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-   -   Estes Little Joe I (http://www.oldrocketforum.com/showthread.php?t=17340)

A Fish Named Wallyum 06-26-2018 04:15 PM

Quote:
Originally Posted by ghrocketman
Is there a date when supposedly available ??

Nothing in the Facebox post. I'll keep and eye out, but John might be our best source for that info.

JediBoss 06-26-2018 07:16 PM

The catalog says to watch the website for the release date.

georgegassaway 06-26-2018 08:20 PM

Quote:
Originally Posted by BARGeezer
Enerjet had plans for a Mercury Little Joe (Little Joe I) in their Jan., 1973 newsletter. You can read about it in Chris Michealsson's blog here:

http://modelrocketbuilding.blogspot...ttle-joe-i.html

It used the same Mercury capsule currently being sold separately by Estes. With the parts list, templates, and instructions from the newsletter, it was easy to build a clone. It had nozzles made from cut off golf tees, but I left those off. And it was semi-scale, not true to scale, with the body lengthened a bit for stability.


FYI - That Centuri design fibbed on the diameter. The Redstone rocket was 70" in Diameter. The Little Joe I was 80" in diameter. There was a short conical adapted between the Mercury and Little Joe main body to go from 70" to 80".

At 1/35 scale, that would be a 2.28" body: BT-70 would be "close enough".

So one question that arises is if the adapter will be a paper transition (requiring some ST-20 2.04" tubing inside to hold the existing Mercury) or a molded piece.



ghrocketman 06-26-2018 08:24 PM

Thanks for the drawings showing each round, George !!

A Fish Named Wallyum 06-26-2018 08:26 PM

Quote:
Originally Posted by georgegassaway
FYI - That Centuri design fibbed on the diameter. The Redstone rocket was 70" in Diameter. The Little Joe I was 80" in diameter. There was a short conical adapted between the Mercury and Little Joe main body to go from 70" to 80".

At 1/35 scale, that would be a 2.28" body: BT-70 would be "close enough".

So one question that arises is if the adapter will be a paper transition (requiring some ST-20 2.04" tubing inside to hold the existing Mercury) or a molded piece.



:cool: Excellent info. Thanks, George!

rocket.aero 06-26-2018 08:47 PM

Quote:
Originally Posted by georgegassaway
At 1/35 scale, that would be a 2.28" body: BT-70 would be "close enough".

So one question that arises is if the adapter will be a paper transition (requiring some ST-20 2.04" tubing inside to hold the existing Mercury) or a molded piece.


The prototype that John Boren sent for (stealth) display at NARCON was constructed from ST-20 and BT-70 with a paper transition. I have a photo that I could share, but I have no idea how to post photos to this forum. Clicking on the Photo button simply adds an IMG tag, which probably means that the photo needs to be hosted elsewhere. If I'm doing something wrong, please let me know.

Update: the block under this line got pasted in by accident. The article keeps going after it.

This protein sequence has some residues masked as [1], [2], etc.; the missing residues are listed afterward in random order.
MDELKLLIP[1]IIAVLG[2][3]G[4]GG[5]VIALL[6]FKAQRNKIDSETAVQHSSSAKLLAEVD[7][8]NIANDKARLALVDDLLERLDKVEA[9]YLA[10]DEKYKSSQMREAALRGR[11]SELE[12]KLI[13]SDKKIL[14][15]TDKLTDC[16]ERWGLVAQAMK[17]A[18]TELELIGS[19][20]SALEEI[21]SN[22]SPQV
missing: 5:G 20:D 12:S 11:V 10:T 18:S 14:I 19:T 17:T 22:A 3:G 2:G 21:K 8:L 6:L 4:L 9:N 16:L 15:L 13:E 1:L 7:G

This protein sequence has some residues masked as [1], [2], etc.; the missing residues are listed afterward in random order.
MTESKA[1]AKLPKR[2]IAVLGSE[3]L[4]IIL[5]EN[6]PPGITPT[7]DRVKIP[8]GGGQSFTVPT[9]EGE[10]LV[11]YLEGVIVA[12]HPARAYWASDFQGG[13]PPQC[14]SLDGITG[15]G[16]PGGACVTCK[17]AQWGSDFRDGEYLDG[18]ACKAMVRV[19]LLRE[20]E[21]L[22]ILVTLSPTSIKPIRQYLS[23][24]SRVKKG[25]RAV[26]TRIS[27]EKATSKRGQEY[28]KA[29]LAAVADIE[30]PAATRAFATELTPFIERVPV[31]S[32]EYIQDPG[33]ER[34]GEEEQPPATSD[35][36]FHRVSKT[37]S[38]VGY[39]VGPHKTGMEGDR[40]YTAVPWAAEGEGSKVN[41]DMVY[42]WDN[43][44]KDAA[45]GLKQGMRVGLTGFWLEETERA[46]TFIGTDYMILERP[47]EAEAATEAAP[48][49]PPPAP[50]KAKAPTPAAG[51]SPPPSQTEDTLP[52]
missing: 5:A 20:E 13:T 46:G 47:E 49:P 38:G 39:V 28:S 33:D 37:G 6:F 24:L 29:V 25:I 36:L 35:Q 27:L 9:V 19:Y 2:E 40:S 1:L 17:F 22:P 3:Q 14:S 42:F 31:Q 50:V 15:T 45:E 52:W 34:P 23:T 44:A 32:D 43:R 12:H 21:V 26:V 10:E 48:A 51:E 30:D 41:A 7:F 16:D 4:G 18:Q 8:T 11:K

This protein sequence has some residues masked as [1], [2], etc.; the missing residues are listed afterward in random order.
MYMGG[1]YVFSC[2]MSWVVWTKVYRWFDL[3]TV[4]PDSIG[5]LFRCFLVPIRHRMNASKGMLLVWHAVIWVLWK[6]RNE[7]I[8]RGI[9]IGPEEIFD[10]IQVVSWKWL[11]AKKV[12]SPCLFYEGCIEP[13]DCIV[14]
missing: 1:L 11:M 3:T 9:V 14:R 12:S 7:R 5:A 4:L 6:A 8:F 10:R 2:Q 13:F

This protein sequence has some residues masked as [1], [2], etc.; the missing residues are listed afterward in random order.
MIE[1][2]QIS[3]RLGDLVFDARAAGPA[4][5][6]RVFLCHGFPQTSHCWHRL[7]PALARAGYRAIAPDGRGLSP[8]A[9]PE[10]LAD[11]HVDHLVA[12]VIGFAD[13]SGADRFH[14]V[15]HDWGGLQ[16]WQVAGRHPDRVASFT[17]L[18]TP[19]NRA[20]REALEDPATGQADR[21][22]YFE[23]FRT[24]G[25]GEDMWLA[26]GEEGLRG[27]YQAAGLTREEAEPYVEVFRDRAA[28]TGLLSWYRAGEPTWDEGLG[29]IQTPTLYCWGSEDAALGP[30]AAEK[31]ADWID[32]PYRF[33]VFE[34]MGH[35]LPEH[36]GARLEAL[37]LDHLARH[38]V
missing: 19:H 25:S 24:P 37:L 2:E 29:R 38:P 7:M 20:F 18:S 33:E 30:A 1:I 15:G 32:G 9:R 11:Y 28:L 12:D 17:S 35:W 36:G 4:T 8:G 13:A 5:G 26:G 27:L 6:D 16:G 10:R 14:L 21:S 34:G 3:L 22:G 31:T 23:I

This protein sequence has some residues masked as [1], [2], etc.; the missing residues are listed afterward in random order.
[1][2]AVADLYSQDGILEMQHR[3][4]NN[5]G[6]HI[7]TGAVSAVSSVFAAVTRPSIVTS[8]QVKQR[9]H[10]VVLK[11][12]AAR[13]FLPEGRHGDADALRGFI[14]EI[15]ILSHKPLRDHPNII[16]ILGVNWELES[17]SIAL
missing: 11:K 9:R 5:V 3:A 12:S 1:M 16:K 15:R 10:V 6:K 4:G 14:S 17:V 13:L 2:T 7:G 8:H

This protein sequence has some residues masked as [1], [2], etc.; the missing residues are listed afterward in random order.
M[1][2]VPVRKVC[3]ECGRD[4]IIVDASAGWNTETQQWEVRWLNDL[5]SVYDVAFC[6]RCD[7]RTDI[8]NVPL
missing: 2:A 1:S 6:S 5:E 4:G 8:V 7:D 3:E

James

rocket.aero 06-26-2018 08:53 PM

Found a photo of me holding John's prototype on the web:

http://billsrockets.blogspot.com/20...-to-narcon.html

No one - not a single soul - asked me where this model came from. Several people picked it up and examined it, but no one guessed that it was a genuine Estes pre-production model.

James

tbzep 06-26-2018 08:59 PM

Quote:
Originally Posted by rocket.aero
Found a photo of me holding John's prototype on the web:

http://billsrockets.blogspot.com/20...-to-narcon.html

No one - not a single soul - asked me where this model came from. Several people picked it up and examined it, but no one guessed that it was a genuine Estes pre-production model.

James

If I saw it being used in a scratch building presentation, I wouldn't ask where it came from either. I'd assume it was scratch built. ;)

Chas Russell 06-26-2018 09:00 PM

I did wonder, James, when you said that the base plate was a molded plastic part.

Chas

LeeR 06-27-2018 12:07 AM

Quote:
Originally Posted by A Fish Named Wallyum
Am I the only one who had no idea about this?

https://www.facebook.com/estesrocke...?type=3&theater

"SNEAK PEEK! 👉 Product Development Director, Mike Fritz, loads a production model of the NEW Little Joe 1 kit due to be released soon. Witnessing the launch are Estes team members (left to right) Dave DelVecchio, Mary Roberts, Chandra Serfoss, and Angela Everhart.
We test fly a lot of rockets in Penrose! Did you know that every rocket kit sold by Estes has been flight tested many times during the course of product development? A minimum of three flight test models are built and flown multiple times with every recommended rocket engine. These flights are witnessed and the flight data is recorded."


I sure was surprised! I immediately went to the What’s New section of their website. I guess it needs to pass all the flight testing before it goes onto that page, but the “... kit due to be released soon” was what surprised me.


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